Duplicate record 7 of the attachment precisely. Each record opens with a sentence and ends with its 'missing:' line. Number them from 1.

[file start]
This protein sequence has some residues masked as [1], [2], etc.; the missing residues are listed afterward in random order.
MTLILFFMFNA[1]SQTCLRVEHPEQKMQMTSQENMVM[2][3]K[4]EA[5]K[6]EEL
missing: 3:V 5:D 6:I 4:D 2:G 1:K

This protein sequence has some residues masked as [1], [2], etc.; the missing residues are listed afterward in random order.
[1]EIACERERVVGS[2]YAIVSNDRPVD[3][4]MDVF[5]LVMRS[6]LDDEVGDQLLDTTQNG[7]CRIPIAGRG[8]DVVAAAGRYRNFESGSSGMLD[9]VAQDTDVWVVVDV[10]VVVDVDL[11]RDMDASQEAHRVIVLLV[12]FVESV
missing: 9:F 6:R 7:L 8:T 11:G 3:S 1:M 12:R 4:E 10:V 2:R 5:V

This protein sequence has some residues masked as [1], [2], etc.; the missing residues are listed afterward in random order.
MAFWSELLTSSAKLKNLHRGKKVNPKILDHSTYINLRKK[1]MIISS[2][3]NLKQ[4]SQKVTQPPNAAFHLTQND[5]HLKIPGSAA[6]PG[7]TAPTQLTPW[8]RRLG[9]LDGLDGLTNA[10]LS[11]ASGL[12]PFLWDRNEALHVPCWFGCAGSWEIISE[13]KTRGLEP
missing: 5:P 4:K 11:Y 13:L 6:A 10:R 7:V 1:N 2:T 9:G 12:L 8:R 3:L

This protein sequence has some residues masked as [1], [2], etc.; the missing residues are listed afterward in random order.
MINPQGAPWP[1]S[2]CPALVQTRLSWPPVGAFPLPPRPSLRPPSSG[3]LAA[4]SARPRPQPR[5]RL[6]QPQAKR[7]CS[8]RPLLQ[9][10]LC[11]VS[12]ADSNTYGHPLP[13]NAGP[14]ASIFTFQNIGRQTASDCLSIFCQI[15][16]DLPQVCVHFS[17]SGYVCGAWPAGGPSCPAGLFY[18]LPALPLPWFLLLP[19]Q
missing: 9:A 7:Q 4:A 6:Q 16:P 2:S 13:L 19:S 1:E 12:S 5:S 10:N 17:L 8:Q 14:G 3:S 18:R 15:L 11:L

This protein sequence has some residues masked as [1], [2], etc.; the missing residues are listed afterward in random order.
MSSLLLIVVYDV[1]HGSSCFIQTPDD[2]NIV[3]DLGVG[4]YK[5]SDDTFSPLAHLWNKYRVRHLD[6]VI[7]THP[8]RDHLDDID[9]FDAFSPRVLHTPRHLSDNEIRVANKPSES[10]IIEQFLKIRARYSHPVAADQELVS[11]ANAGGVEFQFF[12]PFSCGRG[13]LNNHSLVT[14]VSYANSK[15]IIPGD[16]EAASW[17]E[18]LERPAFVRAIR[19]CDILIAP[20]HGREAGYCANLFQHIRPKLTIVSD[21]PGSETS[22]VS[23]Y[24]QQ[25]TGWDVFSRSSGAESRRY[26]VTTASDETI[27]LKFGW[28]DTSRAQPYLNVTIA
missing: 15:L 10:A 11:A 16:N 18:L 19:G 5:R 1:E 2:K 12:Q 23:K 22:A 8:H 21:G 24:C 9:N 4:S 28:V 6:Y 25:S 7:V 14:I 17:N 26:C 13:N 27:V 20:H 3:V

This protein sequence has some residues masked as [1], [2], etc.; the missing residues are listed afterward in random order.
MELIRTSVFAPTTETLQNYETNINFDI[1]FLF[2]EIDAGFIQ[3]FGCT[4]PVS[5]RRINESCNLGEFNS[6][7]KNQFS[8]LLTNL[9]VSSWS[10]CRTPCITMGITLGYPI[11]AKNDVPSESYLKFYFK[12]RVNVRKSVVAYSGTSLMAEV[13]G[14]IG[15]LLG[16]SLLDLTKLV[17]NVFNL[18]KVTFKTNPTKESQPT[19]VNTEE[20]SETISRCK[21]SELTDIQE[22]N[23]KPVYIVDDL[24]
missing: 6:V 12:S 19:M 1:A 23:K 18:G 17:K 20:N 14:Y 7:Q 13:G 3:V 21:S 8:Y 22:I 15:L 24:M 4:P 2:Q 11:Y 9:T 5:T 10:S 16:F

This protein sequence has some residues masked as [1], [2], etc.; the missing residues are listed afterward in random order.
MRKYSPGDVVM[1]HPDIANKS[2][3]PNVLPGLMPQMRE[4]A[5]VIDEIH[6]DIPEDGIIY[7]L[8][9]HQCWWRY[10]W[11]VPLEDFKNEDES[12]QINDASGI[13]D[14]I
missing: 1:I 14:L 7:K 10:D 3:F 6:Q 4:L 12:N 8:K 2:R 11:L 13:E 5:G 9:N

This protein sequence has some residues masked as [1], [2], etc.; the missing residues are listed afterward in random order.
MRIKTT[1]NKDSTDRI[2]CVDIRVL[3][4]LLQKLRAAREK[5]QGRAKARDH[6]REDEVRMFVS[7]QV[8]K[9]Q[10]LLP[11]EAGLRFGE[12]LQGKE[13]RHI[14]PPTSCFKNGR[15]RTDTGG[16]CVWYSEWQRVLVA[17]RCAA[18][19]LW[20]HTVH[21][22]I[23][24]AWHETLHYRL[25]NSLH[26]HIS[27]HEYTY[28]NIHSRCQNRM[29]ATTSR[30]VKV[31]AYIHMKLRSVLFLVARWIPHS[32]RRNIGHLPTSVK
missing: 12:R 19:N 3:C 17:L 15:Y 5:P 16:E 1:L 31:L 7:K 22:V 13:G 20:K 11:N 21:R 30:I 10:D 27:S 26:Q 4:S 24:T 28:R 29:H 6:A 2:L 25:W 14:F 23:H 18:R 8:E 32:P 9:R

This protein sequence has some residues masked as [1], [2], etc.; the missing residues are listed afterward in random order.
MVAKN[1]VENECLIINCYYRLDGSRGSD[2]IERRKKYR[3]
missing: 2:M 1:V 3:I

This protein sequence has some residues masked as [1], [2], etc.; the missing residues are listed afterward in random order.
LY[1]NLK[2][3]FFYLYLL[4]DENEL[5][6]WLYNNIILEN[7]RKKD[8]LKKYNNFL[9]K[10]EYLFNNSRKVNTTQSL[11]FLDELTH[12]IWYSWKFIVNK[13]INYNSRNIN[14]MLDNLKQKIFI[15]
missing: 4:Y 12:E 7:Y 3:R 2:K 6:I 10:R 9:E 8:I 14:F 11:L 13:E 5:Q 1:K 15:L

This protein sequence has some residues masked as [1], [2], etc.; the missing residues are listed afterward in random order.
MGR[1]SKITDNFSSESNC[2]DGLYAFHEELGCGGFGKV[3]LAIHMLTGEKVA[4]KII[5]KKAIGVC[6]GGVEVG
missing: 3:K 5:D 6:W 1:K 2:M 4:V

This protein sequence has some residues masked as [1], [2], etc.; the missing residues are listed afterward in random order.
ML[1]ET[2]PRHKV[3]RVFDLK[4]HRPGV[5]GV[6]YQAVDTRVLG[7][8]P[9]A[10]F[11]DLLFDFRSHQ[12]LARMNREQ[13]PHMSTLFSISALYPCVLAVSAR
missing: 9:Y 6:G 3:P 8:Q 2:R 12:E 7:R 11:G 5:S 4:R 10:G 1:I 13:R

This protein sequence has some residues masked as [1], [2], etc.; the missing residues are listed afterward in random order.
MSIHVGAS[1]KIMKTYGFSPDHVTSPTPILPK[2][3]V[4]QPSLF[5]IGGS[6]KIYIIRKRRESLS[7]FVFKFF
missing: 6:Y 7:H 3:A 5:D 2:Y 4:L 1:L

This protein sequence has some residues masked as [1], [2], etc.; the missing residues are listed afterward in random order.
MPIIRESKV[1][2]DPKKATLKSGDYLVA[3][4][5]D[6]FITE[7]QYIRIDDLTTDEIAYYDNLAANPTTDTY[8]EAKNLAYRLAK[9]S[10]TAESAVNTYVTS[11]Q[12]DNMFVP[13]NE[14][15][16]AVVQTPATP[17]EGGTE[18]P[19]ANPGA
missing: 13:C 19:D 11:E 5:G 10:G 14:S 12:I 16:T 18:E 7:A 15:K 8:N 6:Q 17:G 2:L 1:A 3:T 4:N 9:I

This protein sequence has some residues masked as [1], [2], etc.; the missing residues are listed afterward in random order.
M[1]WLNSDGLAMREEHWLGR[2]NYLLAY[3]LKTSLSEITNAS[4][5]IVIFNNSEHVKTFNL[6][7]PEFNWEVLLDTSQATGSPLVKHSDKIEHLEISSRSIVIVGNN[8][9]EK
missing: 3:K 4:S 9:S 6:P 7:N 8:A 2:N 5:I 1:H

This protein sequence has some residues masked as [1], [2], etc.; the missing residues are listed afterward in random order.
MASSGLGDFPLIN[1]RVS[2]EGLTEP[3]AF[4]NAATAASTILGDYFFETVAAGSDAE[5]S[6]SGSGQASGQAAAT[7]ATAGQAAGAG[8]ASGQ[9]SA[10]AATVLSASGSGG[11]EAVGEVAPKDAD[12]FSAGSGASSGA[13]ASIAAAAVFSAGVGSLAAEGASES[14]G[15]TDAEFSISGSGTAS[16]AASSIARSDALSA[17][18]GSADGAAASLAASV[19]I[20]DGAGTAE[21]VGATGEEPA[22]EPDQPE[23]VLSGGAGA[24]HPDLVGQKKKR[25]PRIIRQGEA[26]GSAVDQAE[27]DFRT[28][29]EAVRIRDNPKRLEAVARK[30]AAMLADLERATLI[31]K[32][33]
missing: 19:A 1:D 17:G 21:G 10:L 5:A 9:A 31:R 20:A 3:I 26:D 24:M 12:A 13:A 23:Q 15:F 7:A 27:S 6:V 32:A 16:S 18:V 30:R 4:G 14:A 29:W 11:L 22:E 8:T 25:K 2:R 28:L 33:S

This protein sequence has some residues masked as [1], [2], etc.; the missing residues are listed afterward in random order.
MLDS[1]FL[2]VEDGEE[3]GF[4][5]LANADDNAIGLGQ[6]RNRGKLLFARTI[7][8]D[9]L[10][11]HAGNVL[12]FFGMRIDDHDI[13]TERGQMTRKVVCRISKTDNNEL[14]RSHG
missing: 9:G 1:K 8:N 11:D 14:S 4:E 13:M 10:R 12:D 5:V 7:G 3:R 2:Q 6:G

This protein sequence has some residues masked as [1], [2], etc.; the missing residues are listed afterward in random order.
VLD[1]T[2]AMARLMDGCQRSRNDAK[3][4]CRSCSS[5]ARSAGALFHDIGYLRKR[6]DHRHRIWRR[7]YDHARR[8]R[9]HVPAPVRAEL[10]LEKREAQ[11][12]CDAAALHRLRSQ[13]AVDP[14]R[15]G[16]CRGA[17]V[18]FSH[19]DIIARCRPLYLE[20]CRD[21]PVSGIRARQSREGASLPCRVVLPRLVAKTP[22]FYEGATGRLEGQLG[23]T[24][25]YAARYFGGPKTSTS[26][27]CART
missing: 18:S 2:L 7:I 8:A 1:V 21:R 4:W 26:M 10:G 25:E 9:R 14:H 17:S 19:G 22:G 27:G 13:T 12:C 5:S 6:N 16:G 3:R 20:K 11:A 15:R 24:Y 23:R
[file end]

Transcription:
This protein sequence has some residues masked as [1], [2], etc.; the missing residues are listed afterward in random order.
MRKYSPGDVVM[1]HPDIANKS[2][3]PNVLPGLMPQMRE[4]A[5]VIDEIH[6]DIPEDGIIY[7]L[8][9]HQCWWRY[10]W[11]VPLEDFKNEDES[12]QINDASGI[13]D[14]I
missing: 1:I 14:L 7:K 10:D 3:F 6:Q 4:L 12:N 8:K 2:R 11:L 13:E 5:G 9:N